Already juggling an iPhone and a Blackberry, the female in all black receives a radio message over her headset and quickly leaves Hell. The world around her slowly shifts as her black sandals, masking teal-colored toenails, step into the light and hit the uneven bricked pathway. Eyes dart in her direction. Conversations freeze in mid-sentence. Necks crane as she walks by. She hurries to the front, smiles warmly, and embraces the gentlemen who had been waiting for her.
“Have you checked in?” she asks. There seems to be a bit of confusion amongst the men. She sees their frustration and politely interjects, “The artists table is right over there. You just want to check in with them and they’ll give you a pass. I’ll see you inside, okay?” As she leaves, on-lookers eye her every step. "Yo, man, that's Fadia," someone whispers.
The 2010 A3C Hip Hop Festival is the place to be if you are doing anything in hip-hop, aspiring to do anything in hip-hop, or just want to be seen among the latter two. Homemade CDs, fliers, and business cards are handed out like last year’s Halloween candy. It’s hard to decipher by the wrappers which will give your ears a sour taste, and reassurances like, “I was the underdog, but see, now we’re setting the streets on fire; you need to give it a listen,” hardly help.
It's the first day of the festival and the grounds of the Masquerade are filled with a rainbow of different sneakers ranging from beat up, classic black and white Chucks to futuristic eggplant Nike Foamposites. Posted all around the grounds are tents with artist merchandise, a wall dedicated to personal graffiti, even the Marines have set up camp to search for new recruits. If you are not about self-promotion, this is the wrong place to be.
There is a buzz surrounding the artists performing on this year's Perfect Attendance stage. It's not simply due to the amount of talent, but also the ringleader assembling them. Fadia's intuition was spot-on with last year's roster, which included sets from Yelawolf, Donnis, Curren$y and Pill, who've all become some of this year's most sought-after MCs. The audience knows that Fadia can deliver, and many have come to see if she can do it two years in a row.
Fadia moves quickly. One second, she’s in the press room talking to the A3C staff about having enough radios for her assistants. (All of their names coincidentally end with the same syllable as hers: Shawna, Brianna, Tamarah, Amirah.) The next second, she’s setting up a table near her Perfect Attendance stage, where Shawna is manning Fadia's personal Twitter feed to hype the event, while simultaneously promoting via other Twitter accounts (@BROKEandBOUJEE, @SHAWNA_PEEZY). Seconds later, she’s verifying with Brianna that the next performers are checked in. Quicker than you can tweet #PerfectAttendance, she’s back outside telling anyone with a loudspeaker to announce that her show, located on the Masquerade's Hell stage, is up and ready.
Throughout the night anyone who knows her — or wants to get to know her — grabs her arm when she passes by, hoping to steal of few seconds of her attention. Their intrigue is best explained by her only male assistant, Kelton, who interned for Fadia and flew in to help with Perfect Attendance on the last day. “She’s it," he says. "Everything musical seems to have her name attached to it somehow.” Whether it's through her monthly black hipster soirees, Broke and Boujee, or one of the many parties or shows she promotes, Fadia has her hands on many aspects of the Atlanta hip-hop scene.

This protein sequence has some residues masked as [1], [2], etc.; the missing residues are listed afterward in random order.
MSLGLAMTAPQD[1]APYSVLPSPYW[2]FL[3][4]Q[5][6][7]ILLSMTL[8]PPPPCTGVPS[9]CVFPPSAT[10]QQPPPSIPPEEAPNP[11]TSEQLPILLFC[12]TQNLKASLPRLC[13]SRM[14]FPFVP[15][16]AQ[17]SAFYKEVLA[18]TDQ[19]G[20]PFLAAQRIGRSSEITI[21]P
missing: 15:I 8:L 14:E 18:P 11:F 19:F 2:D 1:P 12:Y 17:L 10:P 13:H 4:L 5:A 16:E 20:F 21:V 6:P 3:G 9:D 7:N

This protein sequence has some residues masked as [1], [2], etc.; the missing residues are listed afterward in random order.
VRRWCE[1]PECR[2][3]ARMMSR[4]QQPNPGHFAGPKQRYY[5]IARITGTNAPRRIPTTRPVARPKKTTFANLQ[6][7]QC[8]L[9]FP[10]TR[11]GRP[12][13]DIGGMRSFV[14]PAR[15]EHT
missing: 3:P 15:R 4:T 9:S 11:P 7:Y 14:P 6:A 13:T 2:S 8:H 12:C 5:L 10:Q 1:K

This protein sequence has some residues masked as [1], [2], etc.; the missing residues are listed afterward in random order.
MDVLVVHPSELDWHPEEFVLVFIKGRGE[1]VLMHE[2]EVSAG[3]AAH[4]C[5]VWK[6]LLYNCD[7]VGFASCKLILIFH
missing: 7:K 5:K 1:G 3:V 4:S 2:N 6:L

When asked about the amount of attention and mystery that surrounds her, Fadia seems taken aback. Even though she's managed to create an unimaginable platform for aspiring artists, she downplays it.
Her Twitter icon rarely has a picture of her face. Many of her tweets promote the people she works with or her artists (Brittany Bosco and Hollyweerd).“Because I manage artists, I feel like it should be about my artists. I’m not like trying to be a pseudo-celebrity manager. But I wear many hats at the same time so I understand that there’s intrigue,” she says. “I have a past. I have a career. They’re working on there’s. My history is there; there’s isn’t. So I don’t want their history to be affected by mine.”
Time is crucial. With most sets lasting only 10 minutes, there is no time for tardiness — excused or unexcused. Everything needs to get done in a timely fashion. The backstage is getting packed as artists swarm in to get ready for their performance time. Things are running so smoothly that Fadia hasn't had to snap once. She sits calmly drinking bottled water and snacking on strawberry fruit roll-ups.
She doesn’t take all the credit for her well-oiled machine. “The most important thing is learning how to put a team together,” she says, referring to her crew of 20-somethings, most of whom initially contacted Fadia through Twitter. What set this team apart is the fact that most intern or assistants only lasts a couple of weeks because they tend to see the elaborate final product but don’t understand the amount time and paperwork it takes to fill a stage with 75-plus artists over a span of three days.
There are few hiccups throughout the three-day event — like the lost, but soon to be found host, Hustle Simmons; a couple of artists going over their allotted time; and one pants-sagging MC who unwittingly showcases his ass crack along with his rhymes.
But in a world filled with devilish promoters, Fadia seems to rise above the fray. If hell below is run anything like the Perfect Attendance stage at A3C, it must be divine.
This does not take about The Chirch at all.
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